USDTL (United States Drug Testing Laboratory, Inc.) has succeeded in improving their umbilical cord screening assay for buprenorphine by reducing the positive result cutoff from 1.0 ng/g down to 0.5 ng/g. The improved umbilical cord buprenorphine assay gives the best possible detection of buprenorphine exposure, making it possible to identify more newborns exposed to buprenorphine in utero.
Buprenorphine Diversion: A Growing Problem
Buprenorphine is an opioid product used in the treatment of addiction to heroin, hydrocodone, and other opioid substances. Buprenorphine is able to bind to the addiction receptors normally affected by illicit opiate drugs, without the intense euphoric feeling from drugs such as heroin. Used by prescription in place of an addict's normal drug of choice, buprenorphine helps eliminate withdrawal symptoms that come with quitting illicit opiate substances.
The supply and distribution of buprenorphine to medical, pharmaceutical and treatment facilities has increased more than 100 times since 2003. Unfortunately, the diversion of buprenorphine for non-medical and illicit use has increased as well. In some areas, buprenorphine may be a cheaper alternative to heroin or prescription opiates. Addicts may use it to help bridge the gap until they can afford their next drug purchase. When a preferred drug is not available, addicts may turn to buprenorphine to tide them over and prevent withdrawal symptoms. Others may self-medicate with buprenorphine, hoping to quit their opiate addiction, but unable to afford the cost of a treatment facility.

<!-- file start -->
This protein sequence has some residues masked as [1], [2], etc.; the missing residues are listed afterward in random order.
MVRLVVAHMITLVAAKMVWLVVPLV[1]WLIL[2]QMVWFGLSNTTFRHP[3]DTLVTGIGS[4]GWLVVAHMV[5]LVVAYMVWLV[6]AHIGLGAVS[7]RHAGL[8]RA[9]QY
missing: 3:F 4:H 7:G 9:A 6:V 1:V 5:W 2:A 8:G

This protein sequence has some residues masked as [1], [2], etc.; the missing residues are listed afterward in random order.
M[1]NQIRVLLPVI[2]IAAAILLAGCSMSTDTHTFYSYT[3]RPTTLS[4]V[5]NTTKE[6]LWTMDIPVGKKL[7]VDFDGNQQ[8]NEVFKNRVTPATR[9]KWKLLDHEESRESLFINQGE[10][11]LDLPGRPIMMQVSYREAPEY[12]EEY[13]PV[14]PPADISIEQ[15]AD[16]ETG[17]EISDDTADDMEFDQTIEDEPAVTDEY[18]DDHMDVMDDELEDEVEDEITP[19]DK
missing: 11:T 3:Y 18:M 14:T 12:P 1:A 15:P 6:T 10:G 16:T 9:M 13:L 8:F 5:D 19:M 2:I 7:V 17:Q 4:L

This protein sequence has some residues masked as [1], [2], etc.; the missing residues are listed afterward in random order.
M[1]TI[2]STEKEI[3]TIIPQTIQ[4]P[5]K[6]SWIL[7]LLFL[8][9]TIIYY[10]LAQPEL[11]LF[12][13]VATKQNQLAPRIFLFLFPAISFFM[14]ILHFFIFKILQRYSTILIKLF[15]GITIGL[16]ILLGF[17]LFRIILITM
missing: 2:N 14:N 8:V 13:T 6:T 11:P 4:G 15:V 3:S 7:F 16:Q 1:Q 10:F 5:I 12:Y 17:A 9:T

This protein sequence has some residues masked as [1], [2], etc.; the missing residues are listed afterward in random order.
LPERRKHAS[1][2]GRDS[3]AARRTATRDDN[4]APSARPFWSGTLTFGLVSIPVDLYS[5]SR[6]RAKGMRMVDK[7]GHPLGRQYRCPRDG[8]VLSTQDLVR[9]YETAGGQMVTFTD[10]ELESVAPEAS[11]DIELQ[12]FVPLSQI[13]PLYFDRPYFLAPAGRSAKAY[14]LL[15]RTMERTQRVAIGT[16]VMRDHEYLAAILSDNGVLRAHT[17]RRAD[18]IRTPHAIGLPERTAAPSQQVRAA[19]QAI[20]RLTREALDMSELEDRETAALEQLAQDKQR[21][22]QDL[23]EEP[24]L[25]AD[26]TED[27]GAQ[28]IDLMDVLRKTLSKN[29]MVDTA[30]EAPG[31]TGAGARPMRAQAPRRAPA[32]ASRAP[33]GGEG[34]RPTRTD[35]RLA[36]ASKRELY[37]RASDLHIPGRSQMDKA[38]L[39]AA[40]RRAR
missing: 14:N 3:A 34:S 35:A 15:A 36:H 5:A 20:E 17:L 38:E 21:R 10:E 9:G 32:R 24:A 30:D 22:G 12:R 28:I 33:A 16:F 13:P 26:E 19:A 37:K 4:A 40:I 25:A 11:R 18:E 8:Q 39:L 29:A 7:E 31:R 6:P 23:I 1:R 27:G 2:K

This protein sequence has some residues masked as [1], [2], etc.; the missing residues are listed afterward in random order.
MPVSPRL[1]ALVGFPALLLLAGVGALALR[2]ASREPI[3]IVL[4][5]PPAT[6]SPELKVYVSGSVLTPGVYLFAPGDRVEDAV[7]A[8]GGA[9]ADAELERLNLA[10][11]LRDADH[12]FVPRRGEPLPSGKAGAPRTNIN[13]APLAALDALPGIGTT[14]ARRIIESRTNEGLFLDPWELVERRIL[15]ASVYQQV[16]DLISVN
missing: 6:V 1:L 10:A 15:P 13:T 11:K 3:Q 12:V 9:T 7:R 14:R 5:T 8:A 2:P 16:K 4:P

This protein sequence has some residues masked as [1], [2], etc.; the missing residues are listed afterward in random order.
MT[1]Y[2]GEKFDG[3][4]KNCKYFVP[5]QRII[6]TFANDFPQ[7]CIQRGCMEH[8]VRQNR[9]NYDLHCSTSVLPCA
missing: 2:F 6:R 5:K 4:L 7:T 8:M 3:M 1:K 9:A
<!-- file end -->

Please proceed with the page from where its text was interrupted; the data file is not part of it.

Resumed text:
In the latest statistics from the National Survey on Drug Use and Health, 5.9% of pregnant women admitted to use of an illicit substance during pregnancy. A study from the University of Michigan Health System found that opiate use during pregnancy, including buprenorphine, increased more than 370% between the years 2000 and 2009. Buprenorphine exposure in the womb, like other opiates, may cause newborns to experience low birth weight, respiratory distress, and neonatal abstinence syndrome (NAS). Babies experiencing NAS often require longer hospital stays following birth, and possible morphine administration to treat withdrawal symptoms.
States are required by the Child Abuse Prevention and Treatment Act to establish policies and procedures for reporting cases of newborns exposed to illegal substances to child protective services agencies, and to establish plans of safe care for these newborns. Forensic drug testing of newborn samples such as umbilical cord tissue is a tool for healthcare practitioners to identify prenatal substance exposure.
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